Here we can learn from Mary about bringing problems to Jesus. In our ministry, and in our society, we can find many serious problems and blame others. We often react to symptoms without seeing what the root problem is. We need to look through the symptoms to see the real problem. What could be the desperate need of our time? The prophet Amos foretold, “‘The days are coming,’ declares the Sovereign Lord, ‘when I will send a famine through the land – not a famine of food or a thirst for water, but a famine of hearing the words of the Lord. People will stagger from sea to sea and wander from north to east, searching for the word of the Lord, but they will not find it. In that day the lovely young women and strong young men will faint because of thirst.’” (Amos 8:11-13) These days many people suffer from spiritual famine. In the midst of material abundance and technological advances, they are weary and tired without the word of God in their souls. They have no more wine of God’s word. We need to discover this problem and bring it to Jesus.

  What happened when Mary brought the problem to Jesus? Jesus said, “Woman, why do you involve me? My hour has not yet come” (4). Here the word “woman” is not in any way rude or insensitive, but was a polite way of addressing a woman. Jesus spoke to her as the Messiah, not as a son to his mother. The words, “My hour has not yet come” introduce a theme of Jesus’ time in John’s gospel, which climaxes with Jesus’ death on the cross according to God’s salvation plan. Jesus lived according to God's time for him. He did not react according to people’s requests, but followed God's time to reveal his glory as the Messiah, the Son of God. Jesus seems to say that he is not going to help Mary. But Mary took Jesus’ words positively. She fully trusted him. She believed that Jesus would work in his time and quietly waited on him. Usually when we pray we expect an immediate answer according to our own time and in our own way. We expect that God should do what we want. But God makes it clear to us that we don’t control him. Surely God loves us and answers our prayers, but he does so in his time and in his way and for our ultimate good, like parents do for their children. So we should trust God and wait without doubting or complaining. God surely hears our prayers. 1 John 5:14 says, “This is the confidence we have in approaching God; that if we ask anything according to his will, he hears us.”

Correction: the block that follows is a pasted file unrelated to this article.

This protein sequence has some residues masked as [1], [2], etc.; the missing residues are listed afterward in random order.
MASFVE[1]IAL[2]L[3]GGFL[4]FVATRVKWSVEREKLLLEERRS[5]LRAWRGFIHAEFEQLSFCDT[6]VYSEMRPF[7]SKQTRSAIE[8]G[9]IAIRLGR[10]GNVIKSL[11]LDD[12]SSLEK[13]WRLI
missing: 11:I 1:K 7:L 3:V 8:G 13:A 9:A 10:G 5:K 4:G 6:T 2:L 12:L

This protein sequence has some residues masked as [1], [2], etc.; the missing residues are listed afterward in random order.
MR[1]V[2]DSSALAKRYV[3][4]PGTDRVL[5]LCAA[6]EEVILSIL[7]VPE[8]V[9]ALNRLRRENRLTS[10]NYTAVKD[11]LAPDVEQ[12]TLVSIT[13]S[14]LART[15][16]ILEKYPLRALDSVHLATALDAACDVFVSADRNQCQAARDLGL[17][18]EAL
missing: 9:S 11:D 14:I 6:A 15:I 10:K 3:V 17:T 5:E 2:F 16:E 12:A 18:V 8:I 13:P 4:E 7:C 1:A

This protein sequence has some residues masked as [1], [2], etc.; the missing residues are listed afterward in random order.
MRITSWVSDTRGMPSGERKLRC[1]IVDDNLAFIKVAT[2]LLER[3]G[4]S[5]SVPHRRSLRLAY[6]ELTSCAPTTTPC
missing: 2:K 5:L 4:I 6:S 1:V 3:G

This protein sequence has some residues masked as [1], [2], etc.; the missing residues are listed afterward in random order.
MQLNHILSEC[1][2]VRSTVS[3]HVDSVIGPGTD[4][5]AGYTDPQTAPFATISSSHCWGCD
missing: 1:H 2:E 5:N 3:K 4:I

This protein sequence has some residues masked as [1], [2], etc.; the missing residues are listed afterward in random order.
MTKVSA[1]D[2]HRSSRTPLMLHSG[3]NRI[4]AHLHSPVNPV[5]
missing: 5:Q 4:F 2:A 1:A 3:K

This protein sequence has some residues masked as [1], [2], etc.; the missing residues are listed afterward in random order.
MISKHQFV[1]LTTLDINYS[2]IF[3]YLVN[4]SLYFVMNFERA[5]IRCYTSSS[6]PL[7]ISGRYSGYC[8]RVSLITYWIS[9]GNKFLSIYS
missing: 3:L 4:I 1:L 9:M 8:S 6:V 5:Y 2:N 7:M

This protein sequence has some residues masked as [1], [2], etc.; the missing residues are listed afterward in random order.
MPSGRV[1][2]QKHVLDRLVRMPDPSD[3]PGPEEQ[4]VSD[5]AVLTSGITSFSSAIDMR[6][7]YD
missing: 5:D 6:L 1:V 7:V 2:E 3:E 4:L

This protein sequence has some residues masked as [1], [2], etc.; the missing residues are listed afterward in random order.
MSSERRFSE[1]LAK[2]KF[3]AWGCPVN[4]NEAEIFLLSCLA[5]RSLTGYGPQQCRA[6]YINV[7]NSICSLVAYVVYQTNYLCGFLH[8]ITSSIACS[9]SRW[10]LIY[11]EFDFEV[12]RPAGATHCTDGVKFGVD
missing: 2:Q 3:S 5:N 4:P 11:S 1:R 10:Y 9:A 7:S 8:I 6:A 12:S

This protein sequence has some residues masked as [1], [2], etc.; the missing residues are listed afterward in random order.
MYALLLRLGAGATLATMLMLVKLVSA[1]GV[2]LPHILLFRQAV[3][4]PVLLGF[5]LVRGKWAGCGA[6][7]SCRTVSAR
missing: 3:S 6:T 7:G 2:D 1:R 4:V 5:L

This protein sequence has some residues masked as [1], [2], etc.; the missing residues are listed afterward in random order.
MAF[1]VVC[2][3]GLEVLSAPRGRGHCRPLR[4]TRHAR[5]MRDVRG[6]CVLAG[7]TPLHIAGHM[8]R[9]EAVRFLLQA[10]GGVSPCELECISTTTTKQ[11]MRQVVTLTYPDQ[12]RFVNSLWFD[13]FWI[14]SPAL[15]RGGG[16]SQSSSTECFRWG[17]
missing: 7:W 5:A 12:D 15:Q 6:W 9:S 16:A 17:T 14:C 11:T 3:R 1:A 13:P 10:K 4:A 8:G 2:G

Waiting on God does not mean sitting down and doing nothing. Verse 5 says, “His mother said to the servants, ‘Do whatever he tells you.’” Mary used her influence to create an environment in which Jesus could work. She understood that Jesus works through those who obey him. God uses obedient people, not rebellious people. Through Mary’s good influence, the servants fully trusted Jesus and were ready to do whatever he told them. Expectantly preparing the environment for Jesus’ work is important. Let’s see how Jesus responded to Mary’s request.